Kickstarting a community with crowdfunding

Toward the end of December last year I backed a product on Kickstarter that claimed to marry the convenience of single cup coffee pods with the taste of specialty pour over coffee, but without the wasteful pods or expensive and time consuming equipment. As a coffee lover, I went from landing on the crowdfunding page to, “Take my money!” in about five seconds.

Steeped Coffee is one of those, “why didn’t I think of that?” inventions. The product is, at its most basic level, coffee in a tea bag. It works surprisingly well (I now supplement my French press habit a few times week with a bag of Steeped’s light roast) and once you try it, you’ll wonder why no one tried it before. The reason, says founder Josh Wilbur, is that the process of getting coffee into a steepable bag and staying fresh long enough to ship and brew is a lot more complicated than you think.

This is the story of how Wilbur built Steeped Coffee and the reason he decided to launch on Kickstarter (hint: it wasn’t because his fledgling company needed the $36,000 they raised).

Creating a prototype

The origin of Steeped Coffee starts with a trip to Wilbur’s in-laws for Thanksgiving about seven years ago.

“I just wanted a good coffee at my in-laws’ and had no options so I was like, “It shouldn’t be that difficult,’” says Wilbur. So he found some filter bags, ground up some coffee, MacGyvered them together, and brought some homemade coffee packs with him on the holiday. Unfortunately, the Steeped Coffee MVP wasn’t much of a success—it worked, but it didn’t taste as good as traditionally brewed coffee and it wouldn’t keep very long (grinding fresh for each tea bag wasn’t very practical). Wilbur still didn’t have any good options for coffee at his in-laws’. His experiment demonstrated that his concept was possible, but needed a lot of work to not just be “coffee in a tea bag.” So Wilbur set it aside.

“[Kickstarter was] a vehicle to tell the public about what we’d already been doing.”

He poured his focus into the fintech startup he was working for and didn’t think much about Steeped Coffee for few years. The idea lay untouched in the back of his mind until, after leaving that startup in 2014, Wilbur took a family trip to Florida to decompress before starting his next gig. On the flight there, he filled up a journal with all the Steeped Coffee ideas that had been ruminating for years. By the time he landed he had a business plan, go-to-market strategy, branding concept, and company vision. “At that point I knew I was going to do Steeped Coffee, I just didn’t know when,” he says.

As luck would have it, his next job, working on a wildly successful Kickstarter project called Bibliotheca, would give him the confidence and skills to finally make a go of Steeped Coffee.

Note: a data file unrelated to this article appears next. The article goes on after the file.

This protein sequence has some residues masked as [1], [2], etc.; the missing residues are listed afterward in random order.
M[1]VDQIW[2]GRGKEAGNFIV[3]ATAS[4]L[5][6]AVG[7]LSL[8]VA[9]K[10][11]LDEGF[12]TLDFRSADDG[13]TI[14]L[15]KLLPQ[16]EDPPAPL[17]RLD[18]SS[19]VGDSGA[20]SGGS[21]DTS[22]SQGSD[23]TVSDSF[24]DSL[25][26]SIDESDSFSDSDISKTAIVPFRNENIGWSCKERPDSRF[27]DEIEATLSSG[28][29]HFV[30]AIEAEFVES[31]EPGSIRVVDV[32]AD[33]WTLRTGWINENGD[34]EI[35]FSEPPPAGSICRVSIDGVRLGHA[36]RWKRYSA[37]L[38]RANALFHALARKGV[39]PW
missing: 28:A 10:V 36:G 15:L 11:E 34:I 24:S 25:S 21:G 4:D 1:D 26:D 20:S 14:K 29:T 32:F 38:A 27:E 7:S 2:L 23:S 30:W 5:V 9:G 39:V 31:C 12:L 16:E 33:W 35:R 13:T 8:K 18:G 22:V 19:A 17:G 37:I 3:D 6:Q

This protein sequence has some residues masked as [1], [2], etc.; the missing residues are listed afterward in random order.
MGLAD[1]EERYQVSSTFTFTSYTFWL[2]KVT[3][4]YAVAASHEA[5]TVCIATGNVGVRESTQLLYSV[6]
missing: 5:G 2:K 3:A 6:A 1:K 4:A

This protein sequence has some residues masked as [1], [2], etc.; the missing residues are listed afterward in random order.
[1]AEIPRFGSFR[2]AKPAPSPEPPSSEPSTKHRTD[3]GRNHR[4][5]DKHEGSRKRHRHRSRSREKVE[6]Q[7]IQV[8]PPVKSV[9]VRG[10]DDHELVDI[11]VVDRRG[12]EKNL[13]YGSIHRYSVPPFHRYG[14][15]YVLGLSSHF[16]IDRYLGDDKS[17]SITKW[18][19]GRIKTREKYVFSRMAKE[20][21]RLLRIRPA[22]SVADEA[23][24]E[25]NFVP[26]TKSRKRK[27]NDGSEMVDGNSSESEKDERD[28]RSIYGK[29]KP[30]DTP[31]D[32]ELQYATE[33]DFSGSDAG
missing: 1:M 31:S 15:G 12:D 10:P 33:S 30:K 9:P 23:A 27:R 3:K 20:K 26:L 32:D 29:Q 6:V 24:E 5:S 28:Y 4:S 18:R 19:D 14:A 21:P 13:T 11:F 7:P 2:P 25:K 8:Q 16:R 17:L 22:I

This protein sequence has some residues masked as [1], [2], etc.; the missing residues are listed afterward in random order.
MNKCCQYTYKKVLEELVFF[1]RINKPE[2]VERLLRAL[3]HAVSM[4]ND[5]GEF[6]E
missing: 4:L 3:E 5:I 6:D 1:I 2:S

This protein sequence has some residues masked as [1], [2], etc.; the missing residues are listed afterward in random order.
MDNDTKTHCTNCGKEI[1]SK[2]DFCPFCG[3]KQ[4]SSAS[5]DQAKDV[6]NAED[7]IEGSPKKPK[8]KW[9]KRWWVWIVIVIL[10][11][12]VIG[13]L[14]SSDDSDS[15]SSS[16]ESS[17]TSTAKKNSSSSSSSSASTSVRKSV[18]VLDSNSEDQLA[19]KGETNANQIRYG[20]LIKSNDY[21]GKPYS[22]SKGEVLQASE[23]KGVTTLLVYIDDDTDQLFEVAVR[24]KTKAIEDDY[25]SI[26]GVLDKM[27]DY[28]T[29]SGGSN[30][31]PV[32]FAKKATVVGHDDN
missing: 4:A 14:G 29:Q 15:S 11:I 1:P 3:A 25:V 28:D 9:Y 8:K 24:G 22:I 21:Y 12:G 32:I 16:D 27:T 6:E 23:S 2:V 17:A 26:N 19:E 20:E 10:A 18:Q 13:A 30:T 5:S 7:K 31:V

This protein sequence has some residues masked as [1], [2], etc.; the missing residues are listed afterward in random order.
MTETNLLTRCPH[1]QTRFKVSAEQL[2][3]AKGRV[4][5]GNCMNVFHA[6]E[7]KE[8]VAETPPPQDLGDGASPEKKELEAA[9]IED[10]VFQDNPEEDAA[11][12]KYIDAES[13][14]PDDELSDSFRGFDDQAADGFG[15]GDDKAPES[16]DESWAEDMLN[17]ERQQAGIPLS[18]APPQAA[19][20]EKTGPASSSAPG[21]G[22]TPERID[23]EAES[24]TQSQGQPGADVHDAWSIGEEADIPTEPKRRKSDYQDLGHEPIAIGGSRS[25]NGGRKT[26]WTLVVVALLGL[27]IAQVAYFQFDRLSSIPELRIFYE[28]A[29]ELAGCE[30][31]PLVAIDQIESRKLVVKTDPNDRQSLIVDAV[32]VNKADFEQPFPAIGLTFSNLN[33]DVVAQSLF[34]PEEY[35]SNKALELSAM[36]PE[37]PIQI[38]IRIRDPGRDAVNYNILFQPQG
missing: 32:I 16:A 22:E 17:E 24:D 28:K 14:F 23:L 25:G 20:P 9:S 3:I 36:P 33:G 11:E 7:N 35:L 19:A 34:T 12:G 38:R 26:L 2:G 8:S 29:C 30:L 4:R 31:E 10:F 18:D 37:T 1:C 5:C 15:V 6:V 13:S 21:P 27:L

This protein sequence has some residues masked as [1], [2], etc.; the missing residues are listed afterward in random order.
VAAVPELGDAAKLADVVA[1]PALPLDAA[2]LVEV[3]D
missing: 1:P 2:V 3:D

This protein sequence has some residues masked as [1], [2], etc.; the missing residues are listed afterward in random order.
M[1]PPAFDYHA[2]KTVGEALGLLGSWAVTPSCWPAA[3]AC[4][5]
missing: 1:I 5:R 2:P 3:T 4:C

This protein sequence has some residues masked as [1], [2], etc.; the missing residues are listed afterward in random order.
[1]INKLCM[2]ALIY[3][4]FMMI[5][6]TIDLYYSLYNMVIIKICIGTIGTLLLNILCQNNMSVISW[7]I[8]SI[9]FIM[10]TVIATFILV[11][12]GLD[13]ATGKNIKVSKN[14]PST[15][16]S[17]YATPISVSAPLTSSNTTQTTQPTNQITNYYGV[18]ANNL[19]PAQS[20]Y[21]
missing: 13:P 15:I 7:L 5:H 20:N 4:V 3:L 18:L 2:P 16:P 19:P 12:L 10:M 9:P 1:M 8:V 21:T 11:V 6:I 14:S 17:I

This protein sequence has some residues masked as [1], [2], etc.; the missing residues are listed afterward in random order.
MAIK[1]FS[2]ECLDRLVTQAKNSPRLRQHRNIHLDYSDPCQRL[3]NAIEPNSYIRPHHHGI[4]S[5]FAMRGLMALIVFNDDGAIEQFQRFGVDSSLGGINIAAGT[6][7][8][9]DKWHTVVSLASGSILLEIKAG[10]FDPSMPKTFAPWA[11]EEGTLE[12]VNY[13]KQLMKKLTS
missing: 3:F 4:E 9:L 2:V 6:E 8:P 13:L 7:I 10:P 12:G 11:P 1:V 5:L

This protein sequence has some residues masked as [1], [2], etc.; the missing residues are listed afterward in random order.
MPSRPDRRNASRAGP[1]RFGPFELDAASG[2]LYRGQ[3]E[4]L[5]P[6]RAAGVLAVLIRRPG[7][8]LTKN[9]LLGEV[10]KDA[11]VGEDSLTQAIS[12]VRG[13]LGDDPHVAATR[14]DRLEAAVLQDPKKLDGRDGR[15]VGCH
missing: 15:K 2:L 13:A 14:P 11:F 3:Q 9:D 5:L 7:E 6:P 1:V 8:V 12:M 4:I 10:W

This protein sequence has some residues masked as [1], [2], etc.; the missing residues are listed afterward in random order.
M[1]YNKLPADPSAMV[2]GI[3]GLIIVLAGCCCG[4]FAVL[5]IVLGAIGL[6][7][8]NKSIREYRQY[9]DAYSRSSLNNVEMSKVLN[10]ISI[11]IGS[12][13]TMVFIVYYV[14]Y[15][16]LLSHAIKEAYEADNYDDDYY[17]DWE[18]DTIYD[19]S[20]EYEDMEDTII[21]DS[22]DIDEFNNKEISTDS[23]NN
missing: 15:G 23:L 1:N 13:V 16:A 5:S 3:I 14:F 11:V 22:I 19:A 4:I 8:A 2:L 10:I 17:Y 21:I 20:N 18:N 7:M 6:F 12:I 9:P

Bibliotheca, a design bible publishing project, raised $1.4 million against a $37,000 goal from nearly 15,000 backers. Wilbur was behind sourcing materials, production, operations, and setting up logistics for five global distribution centers. The project’s runaway success, and the experience of helping a physical product go from inception to delivery, gave Wilbur the confidence to dust off his long-dormant idea. “I started [Steeped Coffee] just like any idea,” he says, “plant the seed, start telling people about it, time in the some water, give it some sun, and just see if it grows, sort of thing. Basically giving it some time on nights and weekends.”

Building the product

Before Wilbur could put his Bibliotheca-honed Kickstarter know-how to use for Steeped Coffee, he had to iron out all the kinks with the product. His first try years earlier at his in-laws hadn’t produced great results. Still, he was confident that the idea had merit, it just needed a lot of development and innovation.

He spent over a year perfecting the product, tweaking details like the nitrogen sealed compostable filter bag, experimenting with coffee grind sizes, finding outer packaging that would keep the coffee inside fresh for months (still compostable!), securing intellectual property around the technology and process, and lining up coffee suppliers, printers, and warehousing. That’s Steeped Coffee’s not-so-dirty little secret: they spent more than a year on the product before launching the Kickstarter campaign. That’s in contrast to many Kickstarter products that launch with nothing more than an idea, and suffer long delays or fail to deliver at all. A 2015 internal study at Kickstarter found that 9% of funded projects fail to fulfill rewards, and the food category is among the top offenders. CNN found in 2012 that 84% of projects end up delayed.

Even before launching their Kickstarter, founder Josh Wilbur (left) made sure Steeped Coffee was completely ready to take orders and ship products.

“Before we launched Kickstarter, we already had our equipment set up—machines ordered, paid for, put in our facility,” says Wilbur. “All of our innovation was in place. We were actually printing product already. We had our FDA certifications. All of that stuff. Hired out staff and we were just starting to be able to fulfill commercial orders.”

Initially, while still working on the Bibliotheca project, Wilbur treated building Steeped Coffee as a hobby. He went to trade shows in Las Vegas and Chicago, and took an overseas trip to Asia. “I was building relationships, putting pieces together, finding materials, building early versions, testing, submitting patents and trademarks, and building a pitch deck. That kind of thing happens in a handful of late night sessions where I should be sleeping or replaces the time I should be surfing,” he says. “Sometimes you have to trade one passion for another.”

Once Bibliotheca wrapped, he quickly put all his time into taking Steeped Coffee to the next level. Front loading all the business development work to get the product to a point where it was ready to ship allowed Steeped Coffee to fulfill rewards as soon as the crowdfunding campaign was over.